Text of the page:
The US and Pakistan’s relationship has always been on the rocks. America had lately accused Pakistan of flirting with the Haqqani Network and, in turn, Pakistan claimed that America was commitment-phobic. When Pakistan was particularly frustrated by America for turning down her advances, China came up as a promising suitor. Not one to be outdone so easily, America sent representatives to Pakistan bearing promises and expensive gifts and suddenly the romance was back in their relationship, albeit briefly. Some onlookers proclaimed that America was spending too much money on Pakistan while others were concerned that both America and Pakistan had roving eyes. Needless to say, the future — and stability — of their relationship doesn’t look so good and the world waits to see who will be jilted at the altar.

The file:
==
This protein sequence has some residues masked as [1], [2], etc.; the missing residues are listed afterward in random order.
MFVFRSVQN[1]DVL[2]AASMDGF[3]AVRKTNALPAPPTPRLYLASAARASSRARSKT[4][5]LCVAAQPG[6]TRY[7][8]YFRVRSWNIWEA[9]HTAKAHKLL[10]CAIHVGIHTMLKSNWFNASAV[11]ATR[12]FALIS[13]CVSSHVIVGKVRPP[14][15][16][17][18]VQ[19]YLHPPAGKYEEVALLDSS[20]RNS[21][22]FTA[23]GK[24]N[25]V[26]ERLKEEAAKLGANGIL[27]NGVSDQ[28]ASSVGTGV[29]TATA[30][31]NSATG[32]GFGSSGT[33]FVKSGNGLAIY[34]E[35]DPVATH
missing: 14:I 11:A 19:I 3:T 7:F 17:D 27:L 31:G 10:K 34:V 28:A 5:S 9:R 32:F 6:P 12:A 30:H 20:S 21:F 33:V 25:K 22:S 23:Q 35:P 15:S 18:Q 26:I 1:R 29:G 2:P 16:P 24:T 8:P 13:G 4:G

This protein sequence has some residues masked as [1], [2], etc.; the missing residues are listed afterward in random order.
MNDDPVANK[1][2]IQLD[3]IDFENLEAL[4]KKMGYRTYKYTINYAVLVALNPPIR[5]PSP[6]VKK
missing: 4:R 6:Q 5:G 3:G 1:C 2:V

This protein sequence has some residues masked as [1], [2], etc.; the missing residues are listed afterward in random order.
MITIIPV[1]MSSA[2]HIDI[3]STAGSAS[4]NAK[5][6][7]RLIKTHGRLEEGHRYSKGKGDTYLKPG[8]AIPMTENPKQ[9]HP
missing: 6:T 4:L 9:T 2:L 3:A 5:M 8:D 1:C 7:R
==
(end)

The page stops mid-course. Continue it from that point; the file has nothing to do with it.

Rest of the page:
06Fake01-12Cricket Glory Awakens from Vegetative State

Cricket Glory was off to a bad start when the year began with a spot-fixing scandal. Salman Butt, Mohammad Amir and Mohammad Asif’s disgraceful behaviour on the field brought attention to cricket and Pakistan for all the wrong reasons. During this time, Cricket Glory kept its head down and tried to move ahead. When Pakistan lost to India in the World Cup semi-finals, the Pakistani public surprisingly gave the Pakistani cricketers a hero’s welcome and this bolstered Cricket Glory’s health to some extent. But then in early November, when the spot-fixing trio were handed prison terms, Cricket Glory seemed to be on its deathbed. Shoaib Akhtar’s exposé of the cricket world in his book Controversially Yours only added insult to injury, and then Shahid Afridi’s early retirement seemed to indicate that Cricket Glory’s days were numbered. The PCB was seemingly uninterested in the flailing state of Cricket Glory and the world was ready to bid it farewell. But when all hope was lost, Misbah-ul-Haq and Shahid Afridi stepped up and nourished Cricket Glory back to life. Each boundary they scored provided a burst of energy to Cricket Glory and by the end of the year Cricket Glory had made a swift recovery, proving to the world that miracles do happen.